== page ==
Monday 23 July 2018

Russia demands answers over death of ex-Putin aide in Washington hotel

The Dupont Circle Hotel where Mikhail Lesin was found dead (AP)
The Dupont Circle Hotel where Mikhail Lesin was found dead (AP)

Russian officials have demanded more information from the US about the mysterious death of a former aide to Russian President Vladimir Putin who was found in an upmarket Washington hotel room last year.

Post-mortem results said Mikhail Lesin, Mr Putin's former press minister who helped found the English-language news service Russia Today, died of blunt force trauma to the head and other parts of his body, but did not specify how he got the injuries.

The 57-year-old was discovered in his room at the Doyle Dupont Circle Hotel in November and Russian media, citing relatives, had previously reported that Mr Lesin suffered a heart attack.

Dmitry Peskov, a spokesman for Mr Putin, said: "We haven't received any detailed information via formal channels of communication that (we use) for such cases, and in the light of these media reports we hope that we will receive the detailed information."

District of Columbia police and the medical examiner's office said in a joint statement that the cause of death was blunt force trauma to the head and contributing causes were blunt force injuries to the neck, torso, arms and legs.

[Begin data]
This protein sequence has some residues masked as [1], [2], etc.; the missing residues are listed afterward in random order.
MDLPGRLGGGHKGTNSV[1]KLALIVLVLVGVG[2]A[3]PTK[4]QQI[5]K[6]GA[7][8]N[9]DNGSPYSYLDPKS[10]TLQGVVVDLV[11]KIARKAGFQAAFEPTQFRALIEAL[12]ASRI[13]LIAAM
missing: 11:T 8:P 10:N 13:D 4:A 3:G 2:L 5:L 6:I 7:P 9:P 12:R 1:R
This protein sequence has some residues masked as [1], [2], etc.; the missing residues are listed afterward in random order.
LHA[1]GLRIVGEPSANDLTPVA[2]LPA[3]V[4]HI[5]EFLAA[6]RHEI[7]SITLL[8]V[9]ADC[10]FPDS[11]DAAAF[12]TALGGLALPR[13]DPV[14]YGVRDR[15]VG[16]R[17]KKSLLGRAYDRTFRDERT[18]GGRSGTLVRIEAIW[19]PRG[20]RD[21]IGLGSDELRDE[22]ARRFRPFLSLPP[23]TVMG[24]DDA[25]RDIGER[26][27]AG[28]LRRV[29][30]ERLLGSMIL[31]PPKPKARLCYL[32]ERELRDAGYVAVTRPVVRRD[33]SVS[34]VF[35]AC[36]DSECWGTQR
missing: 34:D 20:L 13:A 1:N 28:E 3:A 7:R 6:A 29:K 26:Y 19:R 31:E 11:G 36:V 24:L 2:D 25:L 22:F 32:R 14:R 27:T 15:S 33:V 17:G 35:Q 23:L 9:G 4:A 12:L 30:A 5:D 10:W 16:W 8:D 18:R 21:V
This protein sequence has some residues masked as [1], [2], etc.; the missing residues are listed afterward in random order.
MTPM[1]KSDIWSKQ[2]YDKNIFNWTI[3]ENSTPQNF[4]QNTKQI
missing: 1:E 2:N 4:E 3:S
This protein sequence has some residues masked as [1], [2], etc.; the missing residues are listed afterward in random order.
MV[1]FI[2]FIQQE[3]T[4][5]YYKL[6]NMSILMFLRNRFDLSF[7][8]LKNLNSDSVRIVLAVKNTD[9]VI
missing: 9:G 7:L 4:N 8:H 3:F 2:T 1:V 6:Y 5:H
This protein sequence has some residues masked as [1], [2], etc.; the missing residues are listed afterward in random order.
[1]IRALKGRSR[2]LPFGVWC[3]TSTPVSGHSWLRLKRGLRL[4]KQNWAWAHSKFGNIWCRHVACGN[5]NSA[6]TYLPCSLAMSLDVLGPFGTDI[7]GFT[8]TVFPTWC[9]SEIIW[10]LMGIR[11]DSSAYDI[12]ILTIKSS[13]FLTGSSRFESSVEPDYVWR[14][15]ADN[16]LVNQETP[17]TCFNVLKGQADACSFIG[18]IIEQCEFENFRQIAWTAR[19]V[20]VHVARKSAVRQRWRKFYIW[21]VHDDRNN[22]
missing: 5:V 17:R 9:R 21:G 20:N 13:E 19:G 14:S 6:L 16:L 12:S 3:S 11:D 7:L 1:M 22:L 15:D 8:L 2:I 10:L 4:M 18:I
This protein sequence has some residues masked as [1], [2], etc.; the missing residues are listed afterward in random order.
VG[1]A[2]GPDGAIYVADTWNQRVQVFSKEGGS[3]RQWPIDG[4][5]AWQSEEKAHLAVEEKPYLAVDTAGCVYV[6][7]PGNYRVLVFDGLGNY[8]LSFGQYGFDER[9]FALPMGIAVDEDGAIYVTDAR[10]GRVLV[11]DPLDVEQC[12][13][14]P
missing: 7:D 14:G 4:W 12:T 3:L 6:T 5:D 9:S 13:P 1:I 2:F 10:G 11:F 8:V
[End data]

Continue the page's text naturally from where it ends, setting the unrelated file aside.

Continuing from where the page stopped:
Police spokesman Dustin Sternbeck said the case is "very much an active investigation" and officials would release updates when they are available.

Mr Lesin, one of Russia's leading media managers, helped stage Mr Putin's ascent to power in 2000 and was a key figure in the Kremlin's effort to establish tight control over the nation's media throughout the 2000s.

He built a quick career in television advertising in the early 1990s, making his company the industry's leader. In 1999, he was named Russian media minister and played a key role in Mr Putin's first election campaign, after which he oversaw the Kremlin's efforts to establish state control over Russia's top private TV channel NTV, and helped tame other media.

In 2004 he was named Mr Putin's adviser, and the following year oversaw the launch of Russia Today, currently known as RT, a state-controlled channel intended to reach global audience.

From 2013 to 2015, Mr Lesin served as the chief executive of Gazprom Media, a state-controlled holding company that includes NTV television along with the nation's top independent radio station, Ekho Moskvy, and several other media outlets.

It took about four months for his post-mortem to be completed. It was finished this week and results released initially to Mr Lesin's family and then to the media, a spokeswoman for the medical examiner said.

The Interfax news agency reported that Russia's senior prosecutor Yuri Chaika has asked his US counterpart Loretta Lynch for information about the Lesin case.

Press Association

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